As far as I was concerned, there could have been no finer creature than Buster. He was the best dog in the world. He was a personality more charming than Alf. He was my shadow, my pride, the sponge of all my free time. And I was to him, the finest owner a dog could ever have. His loving gaze and infinite patience in waiting for me for hours clearly indicated his feelings. Our bond was as strong as Gorilla Glue. Whenever we had the choice we would be together.
Buster got diagnosed with a serious lung cancer after eight years of being my best dog friend. He was dying. I reeled and reacted to the news no differently than if he'd been an important human member of my family. Upon returning from the vet's office, I sat on the basement steps and told Tom the news. We sat in the basement in shock and sadness for more than an hour.
We decided against heroic efforts. Buster would not understand the side effects from chemo therapy. These efforts had no guarantees of helping and would have only prolonged his life but a few months. Instead we decided to try to just make him comfortable, stick has much as possible to our normal life. We would walk with him when he could and sit about with him when he couldn't. I talked with the vet a few times and read up on his illness. The vet said we would know when to put him down.
That day came, not long after, on a Saturday in New Hampshire. Buster had stopped eating. His eyes and tongue were purplish – a clear sign that he was no longer getting enough oxygen. It was time to help him on his way.
Tom and I took him to a nearby vet. We were not near our own vet. The new vet was very kind. He looked Buster over and agreed that we were making the only humane decision.
We held on to Buster as the vet injected the drugs that would stop his heart and abruptly end his life. We both had a hold of his paw and I was hugging him. When he died there was a jolt of energy. Tom felt it as a shock to his hand. I felt a surge of energy leave Buster. There was a strange almost electrical smell in the air. Tom and I both smelled it. Then I felt Buster's body go limp in my arms. An overwhelming sadness took hold. Buster was gone. I had lost the world I knew. He had meant so much to me. How was I to be without him?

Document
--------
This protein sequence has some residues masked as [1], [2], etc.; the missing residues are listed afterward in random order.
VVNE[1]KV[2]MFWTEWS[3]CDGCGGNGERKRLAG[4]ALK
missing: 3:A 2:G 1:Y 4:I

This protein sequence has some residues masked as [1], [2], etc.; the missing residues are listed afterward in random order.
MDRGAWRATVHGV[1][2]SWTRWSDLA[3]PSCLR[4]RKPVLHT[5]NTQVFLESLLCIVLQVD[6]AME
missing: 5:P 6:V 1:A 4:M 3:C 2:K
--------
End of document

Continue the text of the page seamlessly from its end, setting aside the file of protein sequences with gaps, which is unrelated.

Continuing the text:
We put Buster in the pine box Tom had made for him and went home. We had carried the box around on the roof of the Subaru like a home made roof box. We did not know when we would be needing it so we had strapped it on the roof to be sure we had it when we did.
When we got home we left Buster in the back of the Subaru in his pine box. We went in to the house, sat on the couch and cried through a roll of toilet paper. Then we got up, drove the car with Buster in it up to the place that would be his grave site. We got a shovel each and dug at Buster's grave till dark. Exhausted, sad and with an unfinished grave, we quit for the night. We left Buster in his box in the car for the night and walked back to the house.
Buster was a big dog. His pine box was 2 feet wide and 4 feet long. We needed the hole to be 6 feet deep. The next day, a Sunday, we got up early and resumed digging until we had a hole of almost the right dimension. We had to quit a little before 6 feet down as we started to see water in the hole.
To pass the time digging we listened to the car radio. It was NPR and we were listening to Car Talk. After getting the hole dug we carried Buster's box to the edge of the grave. Tom rigged some ropes around the box so we could belay the box into the hole.
Then began a series of coincidences I shall never forget. The day had been overcast and dark. At the moment we started lowering Buster into the hole, the sky began to brighten. I heard the announcer on the car radio say, “we shall now play Queen Mary's Funeral March.” As we lowered Buster's box the radio speakers blared out the solum funeral march. When the coffin hit the bottom of the grave the doors to the church across the street opened and the bells started ringing “Dong, Dong, Dong”. The sun burst from behind the clouds and the rays shone down in the field where we were standing. It was the kind of pomp the world's best dog deserved at his funeral.